As a postdoc, I've been involved with the Differential Speckle Survey Instrument (DSSI; PIs Steve Howell and Elliot Horch) team, taking observations at Gemini North (and soon South). DSSI is designed to characterize exoplanet host star multiplicity; it has already helped validate dozens of exoplanet candidates. Speckle observations consist of very short exposure “snapshots” (60 millisec) that negate smearing effects of the rapidly changing atmosphere. A dichroic splits the light entering DSSI into two beams that each pass through different wavelength filters to separate EMCCDs; having two filters allows us to better characterize detected companions. Images with resolutions better than 0.1 arsec and contrast sensitivities of Δmagnitude=6-10 are needed to search for real or co-aligned stellar companions and assess the validity of Kepler’s terrestrial planet candidates. Only Gemini+DSSI provide the necessary resolution to “see” planets or stars orbiting within 4 Astronomical Units (AU) and the delta magnitude to distinguish between true and line-of-sight companions. We are the only speckle imaging group performing Kepler-related follow-up on large telescopes, with a focus on small planet host stars. DSSI is open to any NOAO proposers, so we also observe known multiple star systems to better characterize their colors, orbits, and formation mechanisms; search for companions to nearby stars on solar system scales; and observe pre-main sequence low-mass stars to measure dynamical masses and spectral types.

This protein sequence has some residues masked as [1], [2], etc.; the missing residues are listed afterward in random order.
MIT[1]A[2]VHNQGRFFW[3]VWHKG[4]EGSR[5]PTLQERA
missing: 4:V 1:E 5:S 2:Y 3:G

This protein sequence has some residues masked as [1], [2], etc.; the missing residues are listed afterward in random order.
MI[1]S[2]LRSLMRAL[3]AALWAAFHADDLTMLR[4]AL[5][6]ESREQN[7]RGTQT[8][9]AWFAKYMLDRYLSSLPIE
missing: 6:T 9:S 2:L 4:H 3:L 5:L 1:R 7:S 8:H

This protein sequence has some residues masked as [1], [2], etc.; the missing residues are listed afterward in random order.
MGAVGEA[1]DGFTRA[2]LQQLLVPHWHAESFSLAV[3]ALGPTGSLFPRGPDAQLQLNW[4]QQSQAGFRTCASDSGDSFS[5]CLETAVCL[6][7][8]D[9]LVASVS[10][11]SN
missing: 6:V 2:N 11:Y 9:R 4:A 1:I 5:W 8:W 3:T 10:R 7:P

You can check out the paper I wrote comparing speckle observations to spectral observations on my research page.
Above: Blurry photo of me working in Gemini's dome to assemble and mount DSSI in July 2014. Below: DSSI Team (with David participating remotely) during our July 2015 observing run at Gemini North.